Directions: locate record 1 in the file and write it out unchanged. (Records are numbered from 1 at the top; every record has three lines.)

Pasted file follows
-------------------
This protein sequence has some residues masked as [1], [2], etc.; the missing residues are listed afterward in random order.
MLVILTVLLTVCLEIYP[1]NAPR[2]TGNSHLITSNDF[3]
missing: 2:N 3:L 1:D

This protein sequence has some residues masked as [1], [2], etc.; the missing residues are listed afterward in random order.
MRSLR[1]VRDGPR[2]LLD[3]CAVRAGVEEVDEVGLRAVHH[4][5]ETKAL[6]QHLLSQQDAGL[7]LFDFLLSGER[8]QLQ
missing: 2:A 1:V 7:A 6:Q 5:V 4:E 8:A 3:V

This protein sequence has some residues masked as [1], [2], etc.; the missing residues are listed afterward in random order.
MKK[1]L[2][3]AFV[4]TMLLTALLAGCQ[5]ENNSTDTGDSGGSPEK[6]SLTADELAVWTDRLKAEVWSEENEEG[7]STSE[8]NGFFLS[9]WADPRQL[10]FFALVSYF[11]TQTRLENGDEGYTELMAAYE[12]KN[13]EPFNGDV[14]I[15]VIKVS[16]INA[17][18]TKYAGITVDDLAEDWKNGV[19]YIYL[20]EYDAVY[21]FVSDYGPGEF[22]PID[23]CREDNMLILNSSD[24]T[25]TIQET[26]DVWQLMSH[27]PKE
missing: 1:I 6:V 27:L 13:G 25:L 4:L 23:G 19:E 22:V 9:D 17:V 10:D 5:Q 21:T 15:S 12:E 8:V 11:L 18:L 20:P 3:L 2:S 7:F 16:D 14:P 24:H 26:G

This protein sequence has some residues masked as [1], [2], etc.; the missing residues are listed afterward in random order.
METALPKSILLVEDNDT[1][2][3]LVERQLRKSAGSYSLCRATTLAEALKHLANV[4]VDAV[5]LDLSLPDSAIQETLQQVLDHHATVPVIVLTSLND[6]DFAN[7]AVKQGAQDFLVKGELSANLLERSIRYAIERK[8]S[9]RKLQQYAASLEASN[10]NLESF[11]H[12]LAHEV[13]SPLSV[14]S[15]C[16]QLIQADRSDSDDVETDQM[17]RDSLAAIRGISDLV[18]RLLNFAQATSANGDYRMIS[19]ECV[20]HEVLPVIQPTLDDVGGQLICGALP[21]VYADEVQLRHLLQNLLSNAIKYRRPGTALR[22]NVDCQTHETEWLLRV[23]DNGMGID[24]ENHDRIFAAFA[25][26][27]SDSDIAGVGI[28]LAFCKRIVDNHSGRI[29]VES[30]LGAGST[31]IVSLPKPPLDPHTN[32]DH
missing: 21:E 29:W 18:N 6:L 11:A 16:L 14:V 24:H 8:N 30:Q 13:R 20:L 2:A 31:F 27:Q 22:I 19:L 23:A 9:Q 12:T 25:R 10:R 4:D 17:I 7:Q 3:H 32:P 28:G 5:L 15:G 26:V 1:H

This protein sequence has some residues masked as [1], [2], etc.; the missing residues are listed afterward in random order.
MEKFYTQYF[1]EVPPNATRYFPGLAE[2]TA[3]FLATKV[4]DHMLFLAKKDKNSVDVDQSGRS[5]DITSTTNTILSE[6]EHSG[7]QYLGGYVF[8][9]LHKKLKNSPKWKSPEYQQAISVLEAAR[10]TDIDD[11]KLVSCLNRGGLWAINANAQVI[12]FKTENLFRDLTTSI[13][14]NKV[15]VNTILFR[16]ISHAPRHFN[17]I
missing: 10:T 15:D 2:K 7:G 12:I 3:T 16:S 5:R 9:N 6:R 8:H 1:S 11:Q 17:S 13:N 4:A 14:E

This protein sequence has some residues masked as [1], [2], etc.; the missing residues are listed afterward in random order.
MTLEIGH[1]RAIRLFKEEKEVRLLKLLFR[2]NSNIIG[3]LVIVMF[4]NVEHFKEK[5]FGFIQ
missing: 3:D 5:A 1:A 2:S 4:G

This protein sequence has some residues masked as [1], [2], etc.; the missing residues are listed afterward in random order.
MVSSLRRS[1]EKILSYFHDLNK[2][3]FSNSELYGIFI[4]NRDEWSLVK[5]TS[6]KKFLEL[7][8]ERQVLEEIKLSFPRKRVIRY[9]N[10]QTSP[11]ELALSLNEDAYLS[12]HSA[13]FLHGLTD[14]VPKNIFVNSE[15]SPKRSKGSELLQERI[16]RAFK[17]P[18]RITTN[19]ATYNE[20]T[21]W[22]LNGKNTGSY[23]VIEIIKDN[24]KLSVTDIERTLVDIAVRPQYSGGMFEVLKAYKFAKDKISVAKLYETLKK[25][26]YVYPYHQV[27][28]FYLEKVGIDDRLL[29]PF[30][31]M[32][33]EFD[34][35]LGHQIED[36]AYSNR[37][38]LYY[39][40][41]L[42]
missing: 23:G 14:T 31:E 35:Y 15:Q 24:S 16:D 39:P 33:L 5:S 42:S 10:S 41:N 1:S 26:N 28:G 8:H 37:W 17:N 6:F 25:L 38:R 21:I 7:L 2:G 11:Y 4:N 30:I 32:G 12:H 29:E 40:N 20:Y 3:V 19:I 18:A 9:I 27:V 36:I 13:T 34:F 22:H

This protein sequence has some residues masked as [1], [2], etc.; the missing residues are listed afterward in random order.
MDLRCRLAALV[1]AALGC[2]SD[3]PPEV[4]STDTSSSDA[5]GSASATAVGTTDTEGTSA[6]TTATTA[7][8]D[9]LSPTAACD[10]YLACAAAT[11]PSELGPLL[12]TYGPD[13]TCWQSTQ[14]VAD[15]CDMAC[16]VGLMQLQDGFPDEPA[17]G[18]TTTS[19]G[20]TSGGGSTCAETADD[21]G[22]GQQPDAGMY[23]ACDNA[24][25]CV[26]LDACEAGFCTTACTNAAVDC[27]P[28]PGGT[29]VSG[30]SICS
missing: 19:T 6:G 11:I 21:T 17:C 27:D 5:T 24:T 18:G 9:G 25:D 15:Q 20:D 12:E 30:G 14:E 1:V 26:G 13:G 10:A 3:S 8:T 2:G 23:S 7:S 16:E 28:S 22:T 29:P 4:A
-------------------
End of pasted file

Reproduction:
This protein sequence has some residues masked as [1], [2], etc.; the missing residues are listed afterward in random order.
MLVILTVLLTVCLEIYP[1]NAPR[2]TGNSHLITSNDF[3]
missing: 2:N 3:L 1:D